Those of you that follow my blog know that I am a strong advocate of the Civil War Preservation Trust (CWPT). This wonderful organization’s primary mission is the preservation of Civil War battlefields – ground that can be lost forever to urban sprawl. They have been very successful over the past decade in saving land, with over 25,000 acres saved, to date. However, there is still plenty of work to be done. According to the CWPT website, only 20% of hallowed Civil War ground has been saved. Additionally, we are losing approximately one acre of hallowed ground per hour.(i) So what exactly does the Civil War Preservation Trust do? Their mission statement, as written on their website, really sums it up.
Our Mission: The Civil War Preservation Trust is America’s largest non-profit organization (501–C3) devoted to the preservation of our nation’s endangered Civil War battlefields. The Trust also promotes educational programs and heritage tourism initiatives to inform the public of the war’s history and the fundamental conflicts that sparked it.(ii)
Based in Washington D.C., the Civil War Preservation trust has a professional staff that specializes in the many functions of land preservation: real estate, grants and government relations. Additionally the Trust employs a staff of professionals that manage their website, databases, communications, membership development, events and educational programs.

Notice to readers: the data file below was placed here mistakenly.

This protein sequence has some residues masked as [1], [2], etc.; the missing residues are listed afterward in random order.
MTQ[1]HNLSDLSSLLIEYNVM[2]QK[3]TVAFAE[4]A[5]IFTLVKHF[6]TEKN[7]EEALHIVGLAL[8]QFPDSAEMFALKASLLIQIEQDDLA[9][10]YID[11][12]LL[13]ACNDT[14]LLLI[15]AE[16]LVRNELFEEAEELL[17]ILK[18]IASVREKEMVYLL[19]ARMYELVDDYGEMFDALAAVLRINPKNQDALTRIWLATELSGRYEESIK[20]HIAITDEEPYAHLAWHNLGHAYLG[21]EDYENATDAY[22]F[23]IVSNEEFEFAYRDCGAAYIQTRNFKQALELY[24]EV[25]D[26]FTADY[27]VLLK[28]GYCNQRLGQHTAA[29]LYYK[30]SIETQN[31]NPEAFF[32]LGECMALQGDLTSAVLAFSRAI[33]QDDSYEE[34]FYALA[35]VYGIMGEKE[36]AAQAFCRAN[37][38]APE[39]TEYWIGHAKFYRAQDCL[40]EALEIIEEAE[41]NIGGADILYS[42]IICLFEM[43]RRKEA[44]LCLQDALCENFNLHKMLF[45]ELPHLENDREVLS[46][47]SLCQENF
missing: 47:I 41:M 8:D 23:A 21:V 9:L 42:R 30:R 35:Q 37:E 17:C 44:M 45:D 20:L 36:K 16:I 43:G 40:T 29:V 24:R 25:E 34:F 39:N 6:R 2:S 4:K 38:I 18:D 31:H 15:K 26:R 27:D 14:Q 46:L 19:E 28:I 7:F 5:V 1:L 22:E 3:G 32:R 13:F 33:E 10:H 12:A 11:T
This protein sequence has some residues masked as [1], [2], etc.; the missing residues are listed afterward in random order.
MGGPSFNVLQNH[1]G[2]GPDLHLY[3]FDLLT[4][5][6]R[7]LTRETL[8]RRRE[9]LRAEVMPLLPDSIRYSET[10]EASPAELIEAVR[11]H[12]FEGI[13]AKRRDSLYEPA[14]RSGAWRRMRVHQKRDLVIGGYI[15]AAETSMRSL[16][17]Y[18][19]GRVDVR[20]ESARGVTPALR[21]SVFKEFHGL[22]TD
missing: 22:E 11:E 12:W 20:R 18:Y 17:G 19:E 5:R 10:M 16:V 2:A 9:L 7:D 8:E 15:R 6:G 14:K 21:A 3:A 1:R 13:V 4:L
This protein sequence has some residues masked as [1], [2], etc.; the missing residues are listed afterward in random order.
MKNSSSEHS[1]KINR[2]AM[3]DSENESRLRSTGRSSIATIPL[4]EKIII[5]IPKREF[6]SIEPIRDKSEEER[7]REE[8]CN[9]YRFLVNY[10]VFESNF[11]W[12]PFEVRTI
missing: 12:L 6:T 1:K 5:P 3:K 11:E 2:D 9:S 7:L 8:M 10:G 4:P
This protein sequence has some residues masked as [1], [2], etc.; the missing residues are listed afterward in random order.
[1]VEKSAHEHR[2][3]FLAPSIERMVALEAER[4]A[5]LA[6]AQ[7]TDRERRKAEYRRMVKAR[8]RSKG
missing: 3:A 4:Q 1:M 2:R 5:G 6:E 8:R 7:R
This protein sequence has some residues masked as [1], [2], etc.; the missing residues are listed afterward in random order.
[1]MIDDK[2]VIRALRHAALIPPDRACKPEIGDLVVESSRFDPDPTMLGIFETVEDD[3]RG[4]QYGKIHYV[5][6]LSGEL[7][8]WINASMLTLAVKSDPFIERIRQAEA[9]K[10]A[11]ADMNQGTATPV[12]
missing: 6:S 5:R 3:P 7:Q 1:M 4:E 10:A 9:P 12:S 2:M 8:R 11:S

While so many of us enjoy visiting major battlefields, managed by the National Park Service, many of the most pivotal fields of battle are not protected by Federal or state governments. They are privately owned lands that are vulnerable to development. This is where the Civil War Preservation Trust really shines. Working with local and state governments, and other organizations, they can quickly organize an acquisition strategy to save valuable lands – lands that might end up housing a strip mall, lumber yard or parking lot. Obviously their is a cost associated with land preservation. Members of the CWPT are quickly alerted to time sensitive Civil War battlefield preservation opportunities. In most cases the Trust has already secured matching funds that help the member’s donation double, triple or quadruple. These matching grants are critical in acquiring large tracts of lands that can cost millions of dollars.
When an individual becomes a member of the Civil War Preservation Trust they immediately receive benefits: the wonderful quarterly magazine, Hallowed Ground, high quality battlefield maps, monthly e-Newsletter, invitation to the Annual CWPT Conference and rental car discounts. But most importantly you become involved in saving battlefields that future generations of Civil War enthusiasts will enjoy. Your gifts to the Trust are tax deductible.